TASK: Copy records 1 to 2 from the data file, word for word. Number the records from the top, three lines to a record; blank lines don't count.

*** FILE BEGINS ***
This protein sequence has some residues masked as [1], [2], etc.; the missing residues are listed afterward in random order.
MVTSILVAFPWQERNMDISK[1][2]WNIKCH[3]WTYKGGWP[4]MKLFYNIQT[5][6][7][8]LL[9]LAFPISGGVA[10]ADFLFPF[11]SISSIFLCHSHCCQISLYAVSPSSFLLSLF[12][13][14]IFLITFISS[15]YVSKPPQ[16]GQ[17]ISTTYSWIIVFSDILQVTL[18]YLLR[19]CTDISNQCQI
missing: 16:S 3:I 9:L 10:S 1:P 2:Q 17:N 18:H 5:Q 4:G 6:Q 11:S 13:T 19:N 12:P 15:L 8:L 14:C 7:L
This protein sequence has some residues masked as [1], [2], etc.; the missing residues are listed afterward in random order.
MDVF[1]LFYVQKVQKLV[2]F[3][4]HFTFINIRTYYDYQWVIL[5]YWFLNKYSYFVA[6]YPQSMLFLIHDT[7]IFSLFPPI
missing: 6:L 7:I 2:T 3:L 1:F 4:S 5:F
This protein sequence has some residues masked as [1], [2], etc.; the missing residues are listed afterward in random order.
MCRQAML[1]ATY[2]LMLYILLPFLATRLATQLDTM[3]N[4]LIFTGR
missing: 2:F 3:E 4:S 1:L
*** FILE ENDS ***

This protein sequence has some residues masked as [1], [2], etc.; the missing residues are listed afterward in random order.
MVTSILVAFPWQERNMDISK[1][2]WNIKCH[3]WTYKGGWP[4]MKLFYNIQT[5][6][7][8]LL[9]LAFPISGGVA[10]ADFLFPF[11]SISSIFLCHSHCCQISLYAVSPSSFLLSLF[12][13][14]IFLITFISS[15]YVSKPPQ[16]GQ[17]ISTTYSWIIVFSDILQVTL[18]YLLR[19]CTDISNQCQI
missing: 16:S 3:I 9:L 10:S 1:P 2:Q 17:N 18:H 5:Q 4:G 6:Q 11:S 13:T 19:N 12:P 15:L 8:L 14:C 7:L
This protein sequence has some residues masked as [1], [2], etc.; the missing residues are listed afterward in random order.
MDVF[1]LFYVQKVQKLV[2]F[3][4]HFTFINIRTYYDYQWVIL[5]YWFLNKYSYFVA[6]YPQSMLFLIHDT[7]IFSLFPPI
missing: 6:L 7:I 2:T 3:L 1:F 4:S 5:F